An employer may be able to justify a layoff if they have reserved the authority to do so in the contract of employment, but in most other circumstances, a layoff amounts to a fundamental change to an important term of the contract and may be treated as constructive dismissal.

The language, “may be treated” is important here. When an employee is notified of a layoff (or any other alleged fundamental breach of contract), they have two choices:

1. they can accept and condone the change to their terms and conditions of employment (by remaining on layoff until recalled);

2. they can accept the repudiation of their contract, claim constructive dismissal and seek to receive pay in lieu of notice of termination.

However, an employee can only select one or the other.

If they elect to treat their employment as constructive dismissal, they have to resign their employment and make a claim. If they do so, they may be entitled to pay in lieu of notice, but they do not retain recall rights or any other work-related entitlement. Their employment is at an end. Moreover, if they receive pay in lieu of notice and severance (where applicable), their entitlement to EI will commence at the end of the notice/severance period.

Carrie believes that the key to this unprecedented moment is to balance the needs of the employees against those of your organization, and document decisions as much as possible. 

Some lawyers are recommending that you ask staff to agree to a temporary layoff, in writing if possible. Agreeing in advance of layoffs and in writing eliminates future risks and keeps these issues out of the courts.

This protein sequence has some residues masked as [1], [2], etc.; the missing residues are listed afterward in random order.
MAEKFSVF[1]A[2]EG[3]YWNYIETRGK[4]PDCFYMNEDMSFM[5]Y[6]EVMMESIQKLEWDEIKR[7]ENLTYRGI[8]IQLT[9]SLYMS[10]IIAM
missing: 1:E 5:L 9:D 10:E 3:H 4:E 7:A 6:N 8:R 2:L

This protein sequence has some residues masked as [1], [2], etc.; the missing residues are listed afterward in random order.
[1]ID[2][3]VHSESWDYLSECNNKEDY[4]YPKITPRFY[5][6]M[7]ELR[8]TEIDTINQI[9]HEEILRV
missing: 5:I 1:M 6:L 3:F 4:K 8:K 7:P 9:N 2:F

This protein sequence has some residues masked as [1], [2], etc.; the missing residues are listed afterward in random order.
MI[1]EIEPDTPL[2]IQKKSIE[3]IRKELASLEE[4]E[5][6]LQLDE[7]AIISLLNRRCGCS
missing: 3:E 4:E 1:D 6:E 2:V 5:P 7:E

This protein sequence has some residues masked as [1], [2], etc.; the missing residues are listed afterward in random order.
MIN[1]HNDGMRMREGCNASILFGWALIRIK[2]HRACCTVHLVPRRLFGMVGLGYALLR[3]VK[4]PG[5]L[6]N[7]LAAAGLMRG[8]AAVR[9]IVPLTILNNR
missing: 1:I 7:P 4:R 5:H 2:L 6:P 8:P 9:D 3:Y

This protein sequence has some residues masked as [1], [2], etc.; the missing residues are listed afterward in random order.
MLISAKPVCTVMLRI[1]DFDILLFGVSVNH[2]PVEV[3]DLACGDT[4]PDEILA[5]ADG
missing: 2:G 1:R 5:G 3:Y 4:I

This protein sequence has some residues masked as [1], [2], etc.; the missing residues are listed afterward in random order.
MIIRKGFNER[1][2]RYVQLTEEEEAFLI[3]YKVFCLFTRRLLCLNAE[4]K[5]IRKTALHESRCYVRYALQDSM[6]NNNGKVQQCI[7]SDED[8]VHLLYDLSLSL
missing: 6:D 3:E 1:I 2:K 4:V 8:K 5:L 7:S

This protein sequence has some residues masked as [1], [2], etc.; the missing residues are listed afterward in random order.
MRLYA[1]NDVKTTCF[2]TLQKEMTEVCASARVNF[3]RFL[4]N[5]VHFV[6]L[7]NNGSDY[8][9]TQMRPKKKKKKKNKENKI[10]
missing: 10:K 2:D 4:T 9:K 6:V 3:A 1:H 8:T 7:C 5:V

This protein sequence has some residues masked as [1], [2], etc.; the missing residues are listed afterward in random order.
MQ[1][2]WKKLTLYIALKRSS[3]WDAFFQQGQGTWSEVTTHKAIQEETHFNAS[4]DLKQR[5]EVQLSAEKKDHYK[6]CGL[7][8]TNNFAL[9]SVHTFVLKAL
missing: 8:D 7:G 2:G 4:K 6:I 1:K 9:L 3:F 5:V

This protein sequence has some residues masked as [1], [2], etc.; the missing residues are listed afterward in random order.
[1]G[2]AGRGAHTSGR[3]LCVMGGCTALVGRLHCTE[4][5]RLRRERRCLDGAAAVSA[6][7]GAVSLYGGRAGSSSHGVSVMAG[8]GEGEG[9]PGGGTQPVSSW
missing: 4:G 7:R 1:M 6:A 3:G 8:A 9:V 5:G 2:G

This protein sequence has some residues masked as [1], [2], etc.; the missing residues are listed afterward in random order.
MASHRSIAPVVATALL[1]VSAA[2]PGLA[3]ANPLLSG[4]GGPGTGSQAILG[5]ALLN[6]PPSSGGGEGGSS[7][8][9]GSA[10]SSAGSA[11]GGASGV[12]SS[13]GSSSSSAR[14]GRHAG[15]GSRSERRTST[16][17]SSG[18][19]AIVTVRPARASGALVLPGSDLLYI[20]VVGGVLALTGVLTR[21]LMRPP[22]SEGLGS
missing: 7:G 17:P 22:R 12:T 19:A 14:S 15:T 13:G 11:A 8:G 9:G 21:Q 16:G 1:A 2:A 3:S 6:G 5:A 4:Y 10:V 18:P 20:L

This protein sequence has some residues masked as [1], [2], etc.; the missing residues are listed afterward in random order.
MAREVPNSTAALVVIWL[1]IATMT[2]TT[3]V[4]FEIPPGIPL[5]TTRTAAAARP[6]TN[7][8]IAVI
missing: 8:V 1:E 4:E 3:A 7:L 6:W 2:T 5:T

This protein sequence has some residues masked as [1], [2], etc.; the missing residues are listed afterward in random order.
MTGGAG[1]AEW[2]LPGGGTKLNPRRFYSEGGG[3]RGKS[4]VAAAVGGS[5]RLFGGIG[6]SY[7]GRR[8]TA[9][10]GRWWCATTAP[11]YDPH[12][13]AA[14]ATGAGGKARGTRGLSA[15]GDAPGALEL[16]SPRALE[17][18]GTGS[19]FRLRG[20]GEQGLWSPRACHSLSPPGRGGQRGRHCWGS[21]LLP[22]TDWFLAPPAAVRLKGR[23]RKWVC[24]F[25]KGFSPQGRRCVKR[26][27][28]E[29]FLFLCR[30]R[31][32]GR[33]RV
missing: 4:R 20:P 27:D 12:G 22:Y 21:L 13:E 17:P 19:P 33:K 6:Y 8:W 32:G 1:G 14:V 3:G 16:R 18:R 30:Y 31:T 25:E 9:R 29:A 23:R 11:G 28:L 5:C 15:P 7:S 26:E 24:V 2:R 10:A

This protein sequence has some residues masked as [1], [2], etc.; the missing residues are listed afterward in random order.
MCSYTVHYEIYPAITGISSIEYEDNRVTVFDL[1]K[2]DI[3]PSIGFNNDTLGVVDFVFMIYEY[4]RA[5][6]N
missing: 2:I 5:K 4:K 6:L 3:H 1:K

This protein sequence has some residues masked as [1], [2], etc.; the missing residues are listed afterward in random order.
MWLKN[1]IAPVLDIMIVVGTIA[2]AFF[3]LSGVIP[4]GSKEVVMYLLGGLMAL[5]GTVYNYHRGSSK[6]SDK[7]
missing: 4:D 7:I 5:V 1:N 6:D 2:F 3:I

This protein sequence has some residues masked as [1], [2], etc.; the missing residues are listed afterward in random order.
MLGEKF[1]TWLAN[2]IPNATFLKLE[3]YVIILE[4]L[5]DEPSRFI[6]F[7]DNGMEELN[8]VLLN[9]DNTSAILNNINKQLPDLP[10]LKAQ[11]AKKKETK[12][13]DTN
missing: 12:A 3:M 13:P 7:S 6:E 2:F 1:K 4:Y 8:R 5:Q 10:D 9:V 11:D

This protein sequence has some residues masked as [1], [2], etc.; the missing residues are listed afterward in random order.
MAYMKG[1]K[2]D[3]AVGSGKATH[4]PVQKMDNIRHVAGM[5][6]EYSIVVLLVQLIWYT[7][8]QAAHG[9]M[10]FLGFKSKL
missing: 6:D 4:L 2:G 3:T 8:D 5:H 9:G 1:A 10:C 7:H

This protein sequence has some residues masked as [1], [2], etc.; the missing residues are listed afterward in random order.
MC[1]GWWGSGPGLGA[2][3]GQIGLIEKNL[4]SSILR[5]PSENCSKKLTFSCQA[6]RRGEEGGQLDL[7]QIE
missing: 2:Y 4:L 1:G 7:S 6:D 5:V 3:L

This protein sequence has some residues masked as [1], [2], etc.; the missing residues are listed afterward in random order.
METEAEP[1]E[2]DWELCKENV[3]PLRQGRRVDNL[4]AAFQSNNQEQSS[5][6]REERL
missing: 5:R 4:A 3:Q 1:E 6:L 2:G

We won’t know for sure how the courts will process these claims until they face them down the road. It is very likely the pandemic will factor into court decisions, but we’ll have to wait and see.

The Risks of Constructive Dismissal for Employees

Given our current state, employees who are laid off may forego a constructive dismissal claim, preferring instead to have a job to return to when the temporary measures pass.

The number of people on EI is exponentially increasing and that number is expected to grow. Given that most of the layoffs are occurring as a result of the pandemic and the economic fallout amid COVID-19, there is still the possibility that employers may be able to claim that the employment contracts of their employees have become “frustrated” due to economic and social conditions beyond the employer’s control.